Last weekend my family and I should have driven up the mountain to choose and cut down our Christmas tree. We have cut down a Christmas tree every year since 1997. No matter where we’ve lived—even in the ugly Christmas tree climates, namely Texas and North Carolina (the sandhills, not the mountains)—we have searched out the Christmas Tree farm, piled in Superman’s aging black Chevy, driven as far as necessary, and walked the rows until finding “the one.” The tree that will grace our living room for the season. For seventeen years now. That’s a lot of trees.
More significantly, it’s a lot of tradition now deeply rooted into our family’s Christmastime DNA.
At least that is what I thought.
But, last weekend when I asked the kids how they really felt about driving to the top of Bent Mountain to choose and cut the Team Dragovich Christmas tree for 2014, they shrugged and made noises of ambivalence.
“I don’t care, Mom what do you think?”
“We don’t need a real tree. Where would we put it? I mean, this house doesn’t really have a good Christmas tree spot anyway. At least not to go to all the work of cutting down a real tree.”
“Driving up the mountain gives me a headache. Besides, we already have one tree set up in the basement with all the kids’ ornaments on it. I’m good with that.”
It’s true. In and effort to be done with the decorating, I pulled our fake tree from the attic and decorated it myself while everyone was at school. Normally, it is a whole family affair: snacks, hot chocolate, Christmas music (or TV specials), and decorating the Christmas tree—one Hallmark ornament from its box at a time. I was half expecting outrage when they came home and saw I had done it all without them.
But no one cared. They never even made mention of it. When I told them I had set aside some of their favorites and the new ornament from Papa (their great-grandfather: the perpetrator of the Hallmark ornament tradition) for the year, they accepted the responsibility with indifference. Oh, they ooh’d and aah’d over the newest additions to their tree and stood for a moment finding their other old favorites. Then, they turned on their heels and walked back up the stairs, asking for a snack and if they could go outside and play with the neighbor kids.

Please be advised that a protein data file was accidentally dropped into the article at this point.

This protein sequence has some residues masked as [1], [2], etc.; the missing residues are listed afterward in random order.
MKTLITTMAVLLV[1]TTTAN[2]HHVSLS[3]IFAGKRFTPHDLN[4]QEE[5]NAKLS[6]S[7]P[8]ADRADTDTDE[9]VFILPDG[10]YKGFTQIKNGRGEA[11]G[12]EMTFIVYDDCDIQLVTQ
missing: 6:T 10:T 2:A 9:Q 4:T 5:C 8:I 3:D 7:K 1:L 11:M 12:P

At first, I was relieved that no one cared about the real Christmas Tree tradition. I am happy to have a year free from pine needles, strands of lights, and the extra mess to clean on New Year’s Day. But then I wondered at how easily they had dismissed it. Seventeen years of tradition discarded like a pair of worn socks; the effort of mending overwhelming the virtue of frugality.
There is much goodness that comes from our family Christmas Tree decorating: stories on the origins of old ornaments, time actually conversing with one another. Not to mention it’s something they do together that is unplugged. But my children have been wholly unbothered by this lessening of tradition and seem as peace-filled as ever. They were more concerned that we not forget to light the Advent candles during our morning devotions.
That was over a week ago, and maybe I’ve come to my final conclusion foolishly…but I don’t think so. I am glad my children were able to discard our tree tradition so easily. When turned over on all its sides, I see now that my concern stemmed more from hurt feelings that this thing I had so doggedly kept alive year after year seemed unappreciated—I felt unappreciated. But they don’t see it that way at all. We are a busy family all year long. During the holidays, none of the regular busyness takes a rest so that the holiday traditions can be savored. It all becomes just one more thing. My children, in their easiness of letting go, showed me that our family is stronger than the traditions we keep. Christmas will not be less because we fore-go some of the Christmas tinsel—rather, it will be more.
“There is a time for everything, and a season for every activity under heaven.”
Copyright 2014 by Shari L. Dragovich